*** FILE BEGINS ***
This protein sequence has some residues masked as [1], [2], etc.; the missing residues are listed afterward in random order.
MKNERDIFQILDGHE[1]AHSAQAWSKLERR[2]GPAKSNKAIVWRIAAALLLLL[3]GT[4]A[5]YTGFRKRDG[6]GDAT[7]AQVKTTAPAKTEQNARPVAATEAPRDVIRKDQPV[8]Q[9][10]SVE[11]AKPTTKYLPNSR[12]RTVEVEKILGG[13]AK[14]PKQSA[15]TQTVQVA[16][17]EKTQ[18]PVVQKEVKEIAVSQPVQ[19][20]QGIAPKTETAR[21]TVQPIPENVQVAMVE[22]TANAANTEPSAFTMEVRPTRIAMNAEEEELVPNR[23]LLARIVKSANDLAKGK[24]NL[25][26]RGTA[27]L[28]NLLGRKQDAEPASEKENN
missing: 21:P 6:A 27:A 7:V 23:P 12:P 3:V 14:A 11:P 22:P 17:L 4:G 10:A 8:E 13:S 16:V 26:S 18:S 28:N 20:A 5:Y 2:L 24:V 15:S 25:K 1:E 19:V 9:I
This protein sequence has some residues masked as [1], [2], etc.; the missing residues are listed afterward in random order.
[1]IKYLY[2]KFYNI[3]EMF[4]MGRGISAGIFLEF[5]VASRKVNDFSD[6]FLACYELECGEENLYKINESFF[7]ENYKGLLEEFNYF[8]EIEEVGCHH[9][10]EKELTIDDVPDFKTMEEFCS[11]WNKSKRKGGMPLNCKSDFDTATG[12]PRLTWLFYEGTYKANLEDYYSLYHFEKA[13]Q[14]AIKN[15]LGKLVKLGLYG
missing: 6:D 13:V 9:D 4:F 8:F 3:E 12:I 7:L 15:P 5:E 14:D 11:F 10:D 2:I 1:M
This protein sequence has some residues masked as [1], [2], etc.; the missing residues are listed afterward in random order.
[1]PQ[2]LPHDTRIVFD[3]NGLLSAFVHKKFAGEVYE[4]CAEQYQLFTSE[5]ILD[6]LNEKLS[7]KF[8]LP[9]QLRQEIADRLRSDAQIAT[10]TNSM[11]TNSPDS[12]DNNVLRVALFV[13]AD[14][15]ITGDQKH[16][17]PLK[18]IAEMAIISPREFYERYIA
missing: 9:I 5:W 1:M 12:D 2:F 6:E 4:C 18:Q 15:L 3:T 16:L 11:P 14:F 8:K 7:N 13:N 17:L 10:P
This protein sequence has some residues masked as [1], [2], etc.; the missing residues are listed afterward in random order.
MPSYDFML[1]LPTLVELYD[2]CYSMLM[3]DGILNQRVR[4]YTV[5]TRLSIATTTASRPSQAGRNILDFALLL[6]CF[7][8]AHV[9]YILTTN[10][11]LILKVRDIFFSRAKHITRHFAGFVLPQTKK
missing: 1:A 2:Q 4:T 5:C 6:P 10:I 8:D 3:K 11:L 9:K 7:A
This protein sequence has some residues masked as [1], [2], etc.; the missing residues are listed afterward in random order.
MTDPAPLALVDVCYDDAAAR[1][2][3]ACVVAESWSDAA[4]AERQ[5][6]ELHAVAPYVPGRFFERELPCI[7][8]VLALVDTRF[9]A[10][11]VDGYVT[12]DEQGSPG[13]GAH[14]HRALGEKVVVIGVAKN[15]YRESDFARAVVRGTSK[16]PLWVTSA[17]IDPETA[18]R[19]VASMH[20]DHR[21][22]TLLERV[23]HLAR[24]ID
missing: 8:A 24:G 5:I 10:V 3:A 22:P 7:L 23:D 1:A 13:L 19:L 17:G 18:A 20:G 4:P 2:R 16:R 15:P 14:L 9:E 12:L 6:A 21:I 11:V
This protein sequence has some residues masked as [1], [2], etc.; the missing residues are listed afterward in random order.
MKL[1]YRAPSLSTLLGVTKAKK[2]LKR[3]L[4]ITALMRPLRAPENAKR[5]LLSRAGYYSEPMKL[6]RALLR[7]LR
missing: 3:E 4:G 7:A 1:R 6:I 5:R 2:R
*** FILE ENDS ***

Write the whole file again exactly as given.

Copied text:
This protein sequence has some residues masked as [1], [2], etc.; the missing residues are listed afterward in random order.
MKNERDIFQILDGHE[1]AHSAQAWSKLERR[2]GPAKSNKAIVWRIAAALLLLL[3]GT[4]A[5]YTGFRKRDG[6]GDAT[7]AQVKTTAPAKTEQNARPVAATEAPRDVIRKDQPV[8]Q[9][10]SVE[11]AKPTTKYLPNSR[12]RTVEVEKILGG[13]AK[14]PKQSA[15]TQTVQVA[16][17]EKTQ[18]PVVQKEVKEIAVSQPVQ[19][20]QGIAPKTETAR[21]TVQPIPENVQVAMVE[22]TANAANTEPSAFTMEVRPTRIAMNAEEEELVPNR[23]LLARIVKSANDLAKGK[24]NL[25][26]RGTA[27]L[28]NLLGRKQDAEPASEKENN
missing: 21:P 6:A 27:A 7:V 23:P 12:P 3:V 14:A 11:P 22:P 17:L 4:G 10:A 8:E 13:S 16:V 26:S 18:S 28:N 20:A 5:Y 2:L 24:V 15:S 25:K 1:E 19:V 9:I
This protein sequence has some residues masked as [1], [2], etc.; the missing residues are listed afterward in random order.
[1]IKYLY[2]KFYNI[3]EMF[4]MGRGISAGIFLEF[5]VASRKVNDFSD[6]FLACYELECGEENLYKINESFF[7]ENYKGLLEEFNYF[8]EIEEVGCHH[9][10]EKELTIDDVPDFKTMEEFCS[11]WNKSKRKGGMPLNCKSDFDTATG[12]PRLTWLFYEGTYKANLEDYYSLYHFEKA[13]Q[14]AIKN[15]LGKLVKLGLYG
missing: 6:D 13:V 9:D 4:F 8:F 3:E 12:I 7:L 15:P 5:E 14:D 11:F 10:D 2:I 1:M
This protein sequence has some residues masked as [1], [2], etc.; the missing residues are listed afterward in random order.
[1]PQ[2]LPHDTRIVFD[3]NGLLSAFVHKKFAGEVYE[4]CAEQYQLFTSE[5]ILD[6]LNEKLS[7]KF[8]LP[9]QLRQEIADRLRSDAQIAT[10]TNSM[11]TNSPDS[12]DNNVLRVALFV[13]AD[14][15]ITGDQKH[16][17]PLK[18]IAEMAIISPREFYERYIA
missing: 9:I 5:W 1:M 12:D 2:F 6:E 4:C 18:Q 15:L 3:T 16:L 11:P 14:F 8:K 7:N 13:N 17:L 10:P
This protein sequence has some residues masked as [1], [2], etc.; the missing residues are listed afterward in random order.
MPSYDFML[1]LPTLVELYD[2]CYSMLM[3]DGILNQRVR[4]YTV[5]TRLSIATTTASRPSQAGRNILDFALLL[6]CF[7][8]AHV[9]YILTTN[10][11]LILKVRDIFFSRAKHITRHFAGFVLPQTKK
missing: 1:A 2:Q 4:T 5:C 6:P 10:I 8:D 3:K 11:L 9:K 7:A
This protein sequence has some residues masked as [1], [2], etc.; the missing residues are listed afterward in random order.
MTDPAPLALVDVCYDDAAAR[1][2][3]ACVVAESWSDAA[4]AERQ[5][6]ELHAVAPYVPGRFFERELPCI[7][8]VLALVDTRF[9]A[10][11]VDGYVT[12]DEQGSPG[13]GAH[14]HRALGEKVVVIGVAKN[15]YRESDFARAVVRGTSK[16]PLWVTSA[17]IDPETA[18]R[19]VASMH[20]DHR[21][22]TLLERV[23]HLAR[24]ID
missing: 8:A 24:G 5:I 10:V 3:A 22:P 7:L 23:D 1:A 13:L 19:L 17:G 18:A 20:G 4:P 2:R 16:R 15:P 14:L 9:E 12:L 6:A 21:I 11:V
This protein sequence has some residues masked as [1], [2], etc.; the missing residues are listed afterward in random order.
MKL[1]YRAPSLSTLLGVTKAKK[2]LKR[3]L[4]ITALMRPLRAPENAKR[5]LLSRAGYYSEPMKL[6]RALLR[7]LR
missing: 3:E 4:G 7:A 1:R 6:I 5:R 2:R